International sale of goods
In the international arena, since 89 countries have ratified the United Nations Convention on Contracts for the International Sale of Goods (UNCTAC, CISG, for its acronym in English or Vienna Convention), this is used on a large number of occasions. Consequently, the Convention will apply to “contracts for the sale of goods between parties that have their establishments in different States when those States are contracting States (understanding “Contracting States” as those States that have ratified said treaty); or when the rules of private international law provide for the application of the Law of a Contracting State” (art. 1 CISG). This is a treaty constituted in uniform international law for sales operations.
The application or not of this treaty will depend on the specific case:
- Direct option: incorporation of the CISG into the contract (autonomy of the parties).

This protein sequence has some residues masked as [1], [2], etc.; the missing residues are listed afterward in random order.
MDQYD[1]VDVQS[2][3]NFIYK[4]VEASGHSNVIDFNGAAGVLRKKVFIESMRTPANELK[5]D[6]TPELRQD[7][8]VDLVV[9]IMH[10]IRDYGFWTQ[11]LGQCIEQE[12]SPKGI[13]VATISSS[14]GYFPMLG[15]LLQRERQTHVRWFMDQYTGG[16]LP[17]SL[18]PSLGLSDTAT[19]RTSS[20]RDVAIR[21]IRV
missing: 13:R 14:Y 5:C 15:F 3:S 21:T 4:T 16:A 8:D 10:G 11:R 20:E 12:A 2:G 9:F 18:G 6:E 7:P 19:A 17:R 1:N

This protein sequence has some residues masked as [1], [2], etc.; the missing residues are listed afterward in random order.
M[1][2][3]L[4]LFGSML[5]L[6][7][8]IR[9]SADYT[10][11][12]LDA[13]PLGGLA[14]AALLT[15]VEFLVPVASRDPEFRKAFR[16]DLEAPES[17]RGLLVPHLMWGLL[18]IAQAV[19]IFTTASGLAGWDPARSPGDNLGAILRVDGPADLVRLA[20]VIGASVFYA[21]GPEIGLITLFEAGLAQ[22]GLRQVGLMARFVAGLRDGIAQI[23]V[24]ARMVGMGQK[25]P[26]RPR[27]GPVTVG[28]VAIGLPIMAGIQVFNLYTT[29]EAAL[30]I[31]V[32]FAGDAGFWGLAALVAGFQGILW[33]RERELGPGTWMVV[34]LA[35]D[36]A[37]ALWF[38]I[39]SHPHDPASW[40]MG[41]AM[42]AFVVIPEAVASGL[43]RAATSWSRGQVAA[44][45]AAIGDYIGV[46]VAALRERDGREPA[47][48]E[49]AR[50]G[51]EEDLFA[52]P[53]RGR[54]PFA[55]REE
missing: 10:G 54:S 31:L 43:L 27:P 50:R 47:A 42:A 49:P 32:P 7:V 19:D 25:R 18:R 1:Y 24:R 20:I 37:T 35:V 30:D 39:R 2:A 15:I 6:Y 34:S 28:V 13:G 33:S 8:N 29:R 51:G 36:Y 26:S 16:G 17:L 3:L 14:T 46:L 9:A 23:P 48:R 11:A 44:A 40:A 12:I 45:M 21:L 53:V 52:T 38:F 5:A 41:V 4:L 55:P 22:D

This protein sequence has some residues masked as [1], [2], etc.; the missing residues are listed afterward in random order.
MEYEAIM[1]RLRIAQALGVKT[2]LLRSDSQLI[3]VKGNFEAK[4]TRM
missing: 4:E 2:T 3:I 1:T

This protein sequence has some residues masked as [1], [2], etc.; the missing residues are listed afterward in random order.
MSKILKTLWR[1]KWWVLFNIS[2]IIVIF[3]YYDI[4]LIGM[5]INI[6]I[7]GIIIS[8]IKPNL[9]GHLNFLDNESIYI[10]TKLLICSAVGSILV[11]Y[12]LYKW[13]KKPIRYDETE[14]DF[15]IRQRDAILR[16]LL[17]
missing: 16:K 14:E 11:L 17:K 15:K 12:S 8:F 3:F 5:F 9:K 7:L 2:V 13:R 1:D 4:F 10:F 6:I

- Indirect option: the parties select the legislation of a country that is a Contracting State, and said State has not made a declaration of exclusion of this indirect option through art. 95 of the CISG (for example, USA, China…).
- Express exclusion: the parties expressly exclude their submission to the CISG, either by the decision of the arbitrators, the national legislation chosen or by the rules of private international law.
Thanks to the CISG, exporters can avoid problems in the choice of applicable law, by offering “accepted and solid rules on which parties, courts and arbitrators can rely”. Unless expressly excluded in the terms of a particular contract, the CISG is considered to be incorporated in national law and supersedes any applicable legislation on the sale of merchandise between operators from the different states that adhere to it.
Aspects to note
First of all, the following will be considered sales:
“contracts for the supply of goods to be manufactured or produced, unless the party ordering them assumes the obligation to provide a substantial part of the materials necessary for such production” (art. 3).